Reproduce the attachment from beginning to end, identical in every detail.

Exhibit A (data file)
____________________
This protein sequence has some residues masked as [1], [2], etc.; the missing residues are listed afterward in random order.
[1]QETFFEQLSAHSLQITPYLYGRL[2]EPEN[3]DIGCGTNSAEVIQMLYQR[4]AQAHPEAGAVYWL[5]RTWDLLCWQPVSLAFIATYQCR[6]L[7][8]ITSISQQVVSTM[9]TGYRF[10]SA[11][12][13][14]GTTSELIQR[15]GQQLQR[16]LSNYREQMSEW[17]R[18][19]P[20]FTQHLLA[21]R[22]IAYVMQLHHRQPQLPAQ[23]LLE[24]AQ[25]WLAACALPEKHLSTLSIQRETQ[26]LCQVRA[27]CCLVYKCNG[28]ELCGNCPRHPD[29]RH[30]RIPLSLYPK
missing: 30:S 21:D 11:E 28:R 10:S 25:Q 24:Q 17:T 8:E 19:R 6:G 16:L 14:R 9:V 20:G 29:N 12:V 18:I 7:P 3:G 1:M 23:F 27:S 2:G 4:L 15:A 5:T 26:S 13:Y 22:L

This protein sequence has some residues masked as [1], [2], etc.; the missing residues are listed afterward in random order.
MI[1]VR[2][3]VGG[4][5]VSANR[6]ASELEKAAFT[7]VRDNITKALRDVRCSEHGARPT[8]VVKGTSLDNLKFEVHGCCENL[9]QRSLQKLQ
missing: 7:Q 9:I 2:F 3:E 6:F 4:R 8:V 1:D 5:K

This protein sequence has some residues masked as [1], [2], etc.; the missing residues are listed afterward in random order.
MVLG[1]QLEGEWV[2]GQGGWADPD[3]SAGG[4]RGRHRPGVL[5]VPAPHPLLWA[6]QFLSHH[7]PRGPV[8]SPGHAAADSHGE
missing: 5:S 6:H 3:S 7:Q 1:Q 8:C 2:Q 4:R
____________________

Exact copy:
This protein sequence has some residues masked as [1], [2], etc.; the missing residues are listed afterward in random order.
[1]QETFFEQLSAHSLQITPYLYGRL[2]EPEN[3]DIGCGTNSAEVIQMLYQR[4]AQAHPEAGAVYWL[5]RTWDLLCWQPVSLAFIATYQCR[6]L[7][8]ITSISQQVVSTM[9]TGYRF[10]SA[11][12][13][14]GTTSELIQR[15]GQQLQR[16]LSNYREQMSEW[17]R[18][19]P[20]FTQHLLA[21]R[22]IAYVMQLHHRQPQLPAQ[23]LLE[24]AQ[25]WLAACALPEKHLSTLSIQRETQ[26]LCQVRA[27]CCLVYKCNG[28]ELCGNCPRHPD[29]RH[30]RIPLSLYPK
missing: 30:S 21:D 11:E 28:R 10:S 25:Q 24:Q 17:T 8:E 19:R 6:G 16:L 14:R 9:V 20:G 29:N 12:V 18:I 7:P 3:G 1:M 23:F 27:S 2:G 4:L 15:A 5:T 26:S 13:Y 22:L

This protein sequence has some residues masked as [1], [2], etc.; the missing residues are listed afterward in random order.
MI[1]VR[2][3]VGG[4][5]VSANR[6]ASELEKAAFT[7]VRDNITKALRDVRCSEHGARPT[8]VVKGTSLDNLKFEVHGCCENL[9]QRSLQKLQ
missing: 7:Q 9:I 2:F 3:E 6:F 4:R 8:V 1:D 5:K

This protein sequence has some residues masked as [1], [2], etc.; the missing residues are listed afterward in random order.
MVLG[1]QLEGEWV[2]GQGGWADPD[3]SAGG[4]RGRHRPGVL[5]VPAPHPLLWA[6]QFLSHH[7]PRGPV[8]SPGHAAADSHGE
missing: 5:S 6:H 3:S 7:Q 1:Q 8:C 2:Q 4:R